Heat Transfer Lecture Slides I ( Dr. Gregory A. Kallio )

ME 259
Heat Transfer
Lecture Slides I
Dr. Gregory A. Kallio
Dept. of Mechanical Engineering, Mechatronic Engineering & Manufacturing Technology
California State University, Chico
Introduction
Reading: Incropera & DeWitt
Chapter 1
Heat Transfer as a Course
Has a “reputation” for being one of the most challenging courses in ME
Why??
–Physically diverse: thermodynamics, material science, diffusion theory, fluid mechanics, radiation theory
–Higher-level math: vector calculus, ODEs, PDEs, numerical methods
–Physically elusive: heat is invisible; developing intuition takes time
–Appropriate assumptions: required to simplify and solve most problems
However, Heat Transfer is interesting, fun, and readily applicable to the real world
Relevance of Heat Transfer
Electric Power Generation
Alternate Energy Systems
Combustion/Propulsion Systems
Building Design
Heating & Cooling Systems
Domestic Appliances
Materials/Food Processing
Electronics Cooling & Packaging
Cryogenics
Environmental Processes
Space Vehicle Systems
Definition of Heat Transfer
Flow of energy due solely to a temperature difference
–all other forms of energy transfer are categorized as work
–from 2nd Law of Thermodynamics, heat flows in direction of decreasing temperature
–heat energy can be transported through a solid, liquid, gas, or vacuum
Heat Quantities
Relationship Between the Study of Heat Transfer & Thermodynamics
1st Law of Thermodynamics for Closed System:
Thermodynamics – allows calculation of total heat transferred (Q) during a process in which system goes from one equilibrium state to another (i.e., the “big picture”)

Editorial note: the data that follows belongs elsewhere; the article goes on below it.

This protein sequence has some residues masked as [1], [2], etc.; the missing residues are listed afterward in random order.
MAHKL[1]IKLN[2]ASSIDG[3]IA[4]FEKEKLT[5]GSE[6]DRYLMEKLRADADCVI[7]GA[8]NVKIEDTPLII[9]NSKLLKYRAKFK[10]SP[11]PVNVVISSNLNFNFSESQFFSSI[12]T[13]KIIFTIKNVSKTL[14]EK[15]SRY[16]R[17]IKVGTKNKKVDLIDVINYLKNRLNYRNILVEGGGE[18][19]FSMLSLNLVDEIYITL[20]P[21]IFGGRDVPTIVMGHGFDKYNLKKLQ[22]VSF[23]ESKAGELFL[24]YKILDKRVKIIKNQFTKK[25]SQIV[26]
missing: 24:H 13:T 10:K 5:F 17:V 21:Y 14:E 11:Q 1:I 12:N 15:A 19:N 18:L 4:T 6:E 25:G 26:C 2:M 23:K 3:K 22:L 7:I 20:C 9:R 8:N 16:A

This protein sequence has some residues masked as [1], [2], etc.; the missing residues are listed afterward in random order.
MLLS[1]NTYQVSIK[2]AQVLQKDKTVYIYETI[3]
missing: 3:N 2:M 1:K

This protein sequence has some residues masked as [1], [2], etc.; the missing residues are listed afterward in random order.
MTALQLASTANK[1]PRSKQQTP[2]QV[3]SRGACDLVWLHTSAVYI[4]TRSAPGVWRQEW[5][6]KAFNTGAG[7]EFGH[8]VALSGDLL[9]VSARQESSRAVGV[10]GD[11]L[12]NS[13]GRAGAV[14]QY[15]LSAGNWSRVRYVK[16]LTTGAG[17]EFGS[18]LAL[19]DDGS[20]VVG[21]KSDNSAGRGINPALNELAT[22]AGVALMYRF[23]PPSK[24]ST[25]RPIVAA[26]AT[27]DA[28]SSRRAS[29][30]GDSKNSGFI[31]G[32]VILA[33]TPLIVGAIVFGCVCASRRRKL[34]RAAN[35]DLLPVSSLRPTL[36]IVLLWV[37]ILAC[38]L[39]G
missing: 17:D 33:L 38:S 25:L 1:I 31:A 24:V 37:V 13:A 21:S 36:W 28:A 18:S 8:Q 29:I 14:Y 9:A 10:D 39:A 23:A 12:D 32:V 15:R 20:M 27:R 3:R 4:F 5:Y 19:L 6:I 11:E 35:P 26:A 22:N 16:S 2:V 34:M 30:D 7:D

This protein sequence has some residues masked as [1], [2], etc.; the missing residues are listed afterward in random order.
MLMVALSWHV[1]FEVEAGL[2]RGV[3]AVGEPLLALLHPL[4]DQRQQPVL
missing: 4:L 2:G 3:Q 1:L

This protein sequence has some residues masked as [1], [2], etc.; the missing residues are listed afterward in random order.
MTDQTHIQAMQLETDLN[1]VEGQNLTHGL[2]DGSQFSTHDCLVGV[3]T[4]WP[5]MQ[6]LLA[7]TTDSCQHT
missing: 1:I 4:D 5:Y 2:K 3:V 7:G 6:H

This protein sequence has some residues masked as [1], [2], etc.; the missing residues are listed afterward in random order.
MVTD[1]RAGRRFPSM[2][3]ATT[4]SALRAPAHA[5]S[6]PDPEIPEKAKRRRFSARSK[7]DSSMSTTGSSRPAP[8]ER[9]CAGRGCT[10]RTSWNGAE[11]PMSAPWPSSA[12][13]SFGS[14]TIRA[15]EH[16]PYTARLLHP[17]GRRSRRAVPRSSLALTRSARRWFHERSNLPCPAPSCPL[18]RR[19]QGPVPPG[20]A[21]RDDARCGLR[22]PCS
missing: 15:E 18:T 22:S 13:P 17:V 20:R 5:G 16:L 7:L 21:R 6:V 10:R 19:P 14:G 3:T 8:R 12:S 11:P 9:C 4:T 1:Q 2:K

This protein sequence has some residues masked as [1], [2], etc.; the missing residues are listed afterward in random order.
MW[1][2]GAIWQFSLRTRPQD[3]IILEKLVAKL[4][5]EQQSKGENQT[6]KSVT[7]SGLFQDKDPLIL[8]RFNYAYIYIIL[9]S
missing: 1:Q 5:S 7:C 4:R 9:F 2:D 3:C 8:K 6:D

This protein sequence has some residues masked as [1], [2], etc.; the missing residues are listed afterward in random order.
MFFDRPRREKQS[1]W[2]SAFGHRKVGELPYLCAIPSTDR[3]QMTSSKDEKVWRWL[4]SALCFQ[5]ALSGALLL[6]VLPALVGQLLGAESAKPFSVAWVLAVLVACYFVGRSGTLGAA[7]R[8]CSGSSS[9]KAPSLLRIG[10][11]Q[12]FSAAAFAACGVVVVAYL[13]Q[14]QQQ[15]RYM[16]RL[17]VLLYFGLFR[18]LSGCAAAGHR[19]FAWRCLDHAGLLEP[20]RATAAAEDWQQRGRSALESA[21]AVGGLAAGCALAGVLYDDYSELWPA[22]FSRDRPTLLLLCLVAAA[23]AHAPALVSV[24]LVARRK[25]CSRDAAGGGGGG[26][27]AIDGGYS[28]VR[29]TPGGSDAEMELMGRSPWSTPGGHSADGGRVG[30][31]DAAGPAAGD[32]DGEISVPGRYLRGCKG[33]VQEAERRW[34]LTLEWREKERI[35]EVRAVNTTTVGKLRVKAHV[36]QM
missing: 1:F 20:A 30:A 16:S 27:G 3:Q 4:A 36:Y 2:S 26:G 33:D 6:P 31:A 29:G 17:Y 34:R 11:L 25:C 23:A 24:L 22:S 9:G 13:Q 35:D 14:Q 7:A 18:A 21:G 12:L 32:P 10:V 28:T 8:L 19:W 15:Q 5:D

Heat Transfer – provides important physical laws that allow calculation of instantaneous heat rate, length of time required for process to occur, and temperature distribution within material at any time (i.e., the “details” required for design)
Heat Transfer Modes
Conduction
–transfer of heat due to random molecular or atomic motion within a material (aka diffusion)
–most important in solids
Convection
–transfer of heat between a solid surface and fluid due to combined mechanisms of a) diffusion at surface; b) bulk fluid flow within boundary layer
Radiation
–transfer of heat due to emission of electromagnetic waves, usually between surfaces separated by a gas or vacuum
Heat Transfer Modes – Conduction
Rate equation (Fourier & Biot, ~1820) is known as Fourier’s law; for 1-D conduction,
uwhere qx = heat rate in x-direction (W)
q”x = heat flux in x-direction (W/m2)
T = temperature (°C or K)
A = area normal to heat flow (m2)
k = thermal conductivity of material
(W/m-K); see Tables A.1-A.7
Heat Transfer Modes – Conduction
Steady-state heat conduction through a plane wall:
Heat Transfer Modes – Conduction
Example: What thickness of plate glass would yield the same heat flux as 3.5² of glass-fiber insulation with the same S-S temperature difference (T1-T2) ?
Heat Transfer Modes – Conduction
Insulation “R-value”:
where 1 W/m-K = 0.578 Btu/hr-ft-°F
Heat Transfer Modes – Convection
Rate equation (Newton, ~1700) is known as Newton’s law of “cooling”:
uwhere q” = heat flux normal to surface
q = heat rate from or to surface As
Ts = surface temperature
T¥ = freestream fluid temperature
As = surface area exposed to fluid
h = convection heat transfer coefficient
(W/m2-K)
Heat Transfer Modes – Convection
The convection heat transfer coefficient (h)
–is not a material property